-Traveled with my photographer to Chris-in-Texas’s house to shoot treasure in his collection.
-Traveled to Rhode Island for two photo shoots with my photographer, materials for chapters 9-14.
-Was interviewed on the “Her Dork World, His Dork World” podcast, talking for an hour about this book and comics retailing.
-Secured images of some of the earliest Real American Hero development art, vital for a now-needed revision to chapter 2.
-Made contact with a dozen key toy designers and buyers, advertising folks, and actors, which resulted in 13 new interviews and some killer images for related chapters.

-I’ve also thought about Gary “Goggles” Head pretty regularly, and that big toy room in the sky he must be playing in now.

Here’s a picture from one of those photoshoots.

IMGP3789_alt_YIR_40p

And in the “Now I’m known as a G.I. Joe-person” department, two separate folks reached out to me to ask for G.I. Joe art I have. One is writing his own book — this guy has a publisher that does great work, and he/they released a lovely pop-culture hardcover last year. The other is an art guy who’s putting together an art book for one of those publishers that does deluxe art books. Sorry to be vague, but more on those when they’re announced. Basically I scanned some stuff and emailed some tiffs.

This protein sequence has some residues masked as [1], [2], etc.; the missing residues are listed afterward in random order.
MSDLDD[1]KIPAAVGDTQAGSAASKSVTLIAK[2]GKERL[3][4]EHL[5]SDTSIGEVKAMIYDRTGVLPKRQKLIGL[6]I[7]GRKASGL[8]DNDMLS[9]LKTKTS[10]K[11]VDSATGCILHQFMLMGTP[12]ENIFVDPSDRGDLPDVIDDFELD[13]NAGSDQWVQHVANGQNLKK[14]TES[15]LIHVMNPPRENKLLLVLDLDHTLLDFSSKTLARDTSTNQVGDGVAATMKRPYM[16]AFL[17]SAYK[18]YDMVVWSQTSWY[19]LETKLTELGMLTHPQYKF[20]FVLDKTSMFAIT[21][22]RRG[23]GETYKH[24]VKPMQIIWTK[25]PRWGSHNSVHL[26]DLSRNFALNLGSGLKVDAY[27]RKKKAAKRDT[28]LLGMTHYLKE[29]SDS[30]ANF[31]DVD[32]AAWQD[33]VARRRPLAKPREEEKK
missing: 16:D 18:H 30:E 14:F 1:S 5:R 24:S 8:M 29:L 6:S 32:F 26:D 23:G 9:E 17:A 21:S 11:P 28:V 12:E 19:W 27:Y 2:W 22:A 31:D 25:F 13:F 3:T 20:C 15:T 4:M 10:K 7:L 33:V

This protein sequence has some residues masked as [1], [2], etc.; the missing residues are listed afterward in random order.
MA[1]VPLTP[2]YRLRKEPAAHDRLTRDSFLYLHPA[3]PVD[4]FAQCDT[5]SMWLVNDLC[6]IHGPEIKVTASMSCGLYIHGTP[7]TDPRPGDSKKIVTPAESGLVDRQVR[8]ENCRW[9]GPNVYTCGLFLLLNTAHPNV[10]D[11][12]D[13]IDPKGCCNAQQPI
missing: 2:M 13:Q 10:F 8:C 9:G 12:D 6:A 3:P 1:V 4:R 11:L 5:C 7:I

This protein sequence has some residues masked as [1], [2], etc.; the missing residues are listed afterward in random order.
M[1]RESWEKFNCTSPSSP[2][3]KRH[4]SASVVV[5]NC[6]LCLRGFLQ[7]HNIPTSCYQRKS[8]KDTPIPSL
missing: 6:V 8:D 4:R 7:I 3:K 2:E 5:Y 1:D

So what does that leave? I’ll need to get chapters 15 – 18 finished as first drafts, get comments from editor Nick on them as well as 12 – 14, and turn those around for him. I’ll need to tweak designer Liz’s layouts for chapters 9 – 11 when she’s finished her passes on them, and then I’ll need to send her 15-18. There’s probably two more photo shoots with photographer Andre. Chapters 2 and 5 still need a rewrite, since new information surfaced in the last year and a half. And while the writing of chapter 1 has been finished for years, I need to gather images and send that to Liz as well. So there is a fair amount left. But if you compare this year in review to the previous one, there is progress. There’s also a big difference between finishing writing and getting the book published, so I don’t have much to say regarding a publication date.